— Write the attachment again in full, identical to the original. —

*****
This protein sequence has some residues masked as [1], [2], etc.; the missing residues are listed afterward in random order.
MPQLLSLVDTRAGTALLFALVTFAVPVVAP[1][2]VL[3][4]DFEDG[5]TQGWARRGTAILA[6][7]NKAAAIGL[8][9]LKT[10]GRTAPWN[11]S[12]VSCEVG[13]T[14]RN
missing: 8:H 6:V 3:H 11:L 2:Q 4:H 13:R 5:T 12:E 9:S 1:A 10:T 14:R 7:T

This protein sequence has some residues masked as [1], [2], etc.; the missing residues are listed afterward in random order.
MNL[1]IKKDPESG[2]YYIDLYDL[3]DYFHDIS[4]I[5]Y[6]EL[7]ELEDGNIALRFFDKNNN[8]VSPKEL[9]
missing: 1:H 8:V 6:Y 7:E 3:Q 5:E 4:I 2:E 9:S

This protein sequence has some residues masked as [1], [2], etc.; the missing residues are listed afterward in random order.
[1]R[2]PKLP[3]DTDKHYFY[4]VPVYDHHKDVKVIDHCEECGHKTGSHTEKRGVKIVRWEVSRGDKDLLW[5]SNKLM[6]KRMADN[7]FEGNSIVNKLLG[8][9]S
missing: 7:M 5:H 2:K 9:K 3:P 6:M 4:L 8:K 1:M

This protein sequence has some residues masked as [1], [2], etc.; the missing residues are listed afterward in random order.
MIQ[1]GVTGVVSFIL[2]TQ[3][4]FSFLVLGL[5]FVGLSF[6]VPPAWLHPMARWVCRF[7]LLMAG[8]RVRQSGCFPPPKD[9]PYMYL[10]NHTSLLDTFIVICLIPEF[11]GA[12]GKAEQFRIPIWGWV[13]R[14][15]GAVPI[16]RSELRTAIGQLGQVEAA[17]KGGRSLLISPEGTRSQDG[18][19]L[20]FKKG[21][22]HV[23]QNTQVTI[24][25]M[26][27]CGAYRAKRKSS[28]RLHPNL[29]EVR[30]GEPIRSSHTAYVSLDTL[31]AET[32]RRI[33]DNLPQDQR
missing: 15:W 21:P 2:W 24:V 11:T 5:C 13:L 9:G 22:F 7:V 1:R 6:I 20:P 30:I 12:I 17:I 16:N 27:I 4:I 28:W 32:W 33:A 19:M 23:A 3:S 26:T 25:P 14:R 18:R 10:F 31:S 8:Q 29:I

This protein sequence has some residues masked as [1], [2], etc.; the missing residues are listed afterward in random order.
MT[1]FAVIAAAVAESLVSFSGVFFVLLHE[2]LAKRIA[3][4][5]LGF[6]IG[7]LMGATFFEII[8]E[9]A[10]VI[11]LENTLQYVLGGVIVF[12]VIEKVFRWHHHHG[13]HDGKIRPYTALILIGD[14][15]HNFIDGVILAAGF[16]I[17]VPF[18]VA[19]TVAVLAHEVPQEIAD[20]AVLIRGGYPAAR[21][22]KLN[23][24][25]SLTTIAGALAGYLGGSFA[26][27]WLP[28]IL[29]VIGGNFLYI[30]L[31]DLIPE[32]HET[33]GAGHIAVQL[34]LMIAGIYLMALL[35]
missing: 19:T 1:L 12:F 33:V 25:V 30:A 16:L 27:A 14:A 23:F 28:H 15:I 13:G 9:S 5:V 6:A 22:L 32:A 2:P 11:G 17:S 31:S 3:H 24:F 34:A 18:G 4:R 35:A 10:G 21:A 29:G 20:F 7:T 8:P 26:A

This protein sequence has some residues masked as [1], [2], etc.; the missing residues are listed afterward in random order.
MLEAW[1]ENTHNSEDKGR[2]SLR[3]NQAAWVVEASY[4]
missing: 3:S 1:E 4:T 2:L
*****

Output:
This protein sequence has some residues masked as [1], [2], etc.; the missing residues are listed afterward in random order.
MPQLLSLVDTRAGTALLFALVTFAVPVVAP[1][2]VL[3][4]DFEDG[5]TQGWARRGTAILA[6][7]NKAAAIGL[8][9]LKT[10]GRTAPWN[11]S[12]VSCEVG[13]T[14]RN
missing: 8:H 6:V 3:H 11:L 2:Q 4:H 13:R 5:T 12:E 9:S 1:A 10:T 14:R 7:T

This protein sequence has some residues masked as [1], [2], etc.; the missing residues are listed afterward in random order.
MNL[1]IKKDPESG[2]YYIDLYDL[3]DYFHDIS[4]I[5]Y[6]EL[7]ELEDGNIALRFFDKNNN[8]VSPKEL[9]
missing: 1:H 8:V 6:Y 7:E 3:Q 5:E 4:I 2:E 9:S

This protein sequence has some residues masked as [1], [2], etc.; the missing residues are listed afterward in random order.
[1]R[2]PKLP[3]DTDKHYFY[4]VPVYDHHKDVKVIDHCEECGHKTGSHTEKRGVKIVRWEVSRGDKDLLW[5]SNKLM[6]KRMADN[7]FEGNSIVNKLLG[8][9]S
missing: 7:M 5:H 2:K 9:K 3:P 6:M 4:L 8:K 1:M

This protein sequence has some residues masked as [1], [2], etc.; the missing residues are listed afterward in random order.
MIQ[1]GVTGVVSFIL[2]TQ[3][4]FSFLVLGL[5]FVGLSF[6]VPPAWLHPMARWVCRF[7]LLMAG[8]RVRQSGCFPPPKD[9]PYMYL[10]NHTSLLDTFIVICLIPEF[11]GA[12]GKAEQFRIPIWGWV[13]R[14][15]GAVPI[16]RSELRTAIGQLGQVEAA[17]KGGRSLLISPEGTRSQDG[18][19]L[20]FKKG[21][22]HV[23]QNTQVTI[24][25]M[26][27]CGAYRAKRKSS[28]RLHPNL[29]EVR[30]GEPIRSSHTAYVSLDTL[31]AET[32]RRI[33]DNLPQDQR
missing: 15:W 21:P 2:W 24:V 11:T 5:C 13:L 9:G 22:F 7:V 1:R 6:I 20:P 30:I 12:I 17:I 16:N 27:I 4:I 28:W 32:W 33:A 19:M 23:A 3:S 26:T 25:P 14:R 18:R 10:F 31:S 8:Q 29:I

This protein sequence has some residues masked as [1], [2], etc.; the missing residues are listed afterward in random order.
MT[1]FAVIAAAVAESLVSFSGVFFVLLHE[2]LAKRIA[3][4][5]LGF[6]IG[7]LMGATFFEII[8]E[9]A[10]VI[11]LENTLQYVLGGVIVF[12]VIEKVFRWHHHHG[13]HDGKIRPYTALILIGD[14][15]HNFIDGVILAAGF[16]I[17]VPF[18]VA[19]TVAVLAHEVPQEIAD[20]AVLIRGGYPAAR[21][22]KLN[23][24][25]SLTTIAGALAGYLGGSFA[26][27]WLP[28]IL[29]VIGGNFLYI[30]L[31]DLIPE[32]HET[33]GAGHIAVQL[34]LMIAGIYLMALL[35]
missing: 19:T 1:L 12:F 33:V 25:V 30:A 16:L 27:A 14:A 23:F 28:H 15:I 13:G 9:S 5:V 6:A 22:L 32:A 2:P 11:G 17:S 31:S 3:H 24:F 34:A 18:G 4:R 35:A 10:G 21:A 29:G 20:F 7:T 8:P 26:A

This protein sequence has some residues masked as [1], [2], etc.; the missing residues are listed afterward in random order.
MLEAW[1]ENTHNSEDKGR[2]SLR[3]NQAAWVVEASY[4]
missing: 3:S 1:E 4:T 2:L